John Abercrombie Quartet: Abercrombie Quartet (ECM 1164)

 

John Abercrombie Quartet
Abercrombie Quartet

John Abercrombie guitar, mandolin guitar
Richard Beirach piano
George Mraz bass
Peter Donald drums
Recorded November 1979 at Talent Studio
Engineer: Jan Erik Kongshaug
Produced by Manfred Eicher

One year after debuting with Arcade, the John Abercrombie Quartet cut out the auditory paper doll that is this curiously overlooked sophomore effort. What set the quartet apart from its contemporaries was not only the fluid playing of its frontman and the ways in which it intertwines with that of musicians who are clearly beyond intuitive, but also the sense of development in the structuring and ordering of tunes. Beginning with the pianistic groove of “Blue Wolf” and ending on the acoustically minded “Foolish Dog,” this self-titled peregrination winds itself into a tour de force of solemn virtuosity. From Richie Beirach’s overwhelming cascades to the contortions of bassist George Mraz, we encounter a virtual entity of unity whose heartbeat counts off to the drumming of Peter Donald and whose eyes glow with Abercrombie’s characteristic pale fire. This body unfolds into a misty landscape, where the gusts of “Dear Rain” spread melodies into the open pastures that is our love for harmony. Looser gestures like “Stray” (here, both verb and noun) share appendages with the resignation of “Madagascar,” which falls like a sheet from a clothesline in an oncoming storm. As the quartet grows in fully, Abercrombie’s gentle remonstrations graze the bellies of clouds with the barest touch of curled fingers, allowing “Riddles” to build their conversational nests in the branches of an undisclosed longing.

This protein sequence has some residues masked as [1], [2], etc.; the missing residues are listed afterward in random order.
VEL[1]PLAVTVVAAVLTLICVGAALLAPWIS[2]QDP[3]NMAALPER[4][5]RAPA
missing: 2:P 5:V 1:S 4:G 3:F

No matter how “into it” these musicians get, they always display an admirable restraint, so committed are they to the thematic altar around which they cast their spells. There is a sound that lingers on the palate, one that finds in its cessation the birth of something new.

7 thoughts on “John Abercrombie Quartet: Abercrombie Quartet (ECM 1164)

  1. Nel 1978 John Abercrombie assemblò un quartetto votato a sobrietà, discrezione, finezza e mutua empatia, col quale incise tre album che rimangono tra i capolavori assoluti del catalogo ECM. In particolare, sebbene ancora inediti su CD, i primi due episodi conservano una freschezza e un’originalità stilistica inalterate. L’omogenea trama sonora degli arrangiamenti si deve alle alchimie acustiche di Richie Beirach (pianoforte) e George Mraz (contrabbasso), all’elegante tocco di Peter Donald (batteria) e all’inconfondibile, nitido riverbero elettrico del leader. Per dire della coesione, Abercrombie lascia firmare a un ispiratissimo Beirach 3/5 della scaletta di Arcade e metà dei brani del capitolo successivo. I temi alternano figure ritmiche ricorrenti (Arcade; Alchemy; Blue Wolf; Madagascar; Riddles), melodie ingegnose (Dear Rain; Foolish Dog), armonizzazioni sofisticate (Nightlake; Stray), tutte strutture formali volte a stimolare l’inventiva dei solisti. L’ininterrotto susseguirsi di spasmi e dilatamenti stravolge le partiture, fino a trascenderle a beneficio di una sublime, virginea essenza musicale. Paramour è una memorabile pagina del chitarrista già registrata sullo splendido Characters. L’archetto di Mraz dona un suggestivo afflato cameristico a Neptune. Gli eccelsi standard di alta fedeltà offerti dal Talent Studio di Oslo designano Jan Erik Kongshaug come il vero erede di Rudy Van Gelder. – B.A.

  2. This is one of the most brilliant contemporary jazz masterpieces. It’s a crime that it’s not available on CD. We can get old Weather Report and Pat Metheny CDs from this era, but not this album, it just doesn’t make sense.

    1. Yes! Yes!
      Une réédition de M, Quartet, en coffret, en CD ou en téléchargement flac HD 24bit 192khz serait une réussite.
      Arcade existe déjà en CD (japan).
      Thanks in advance.

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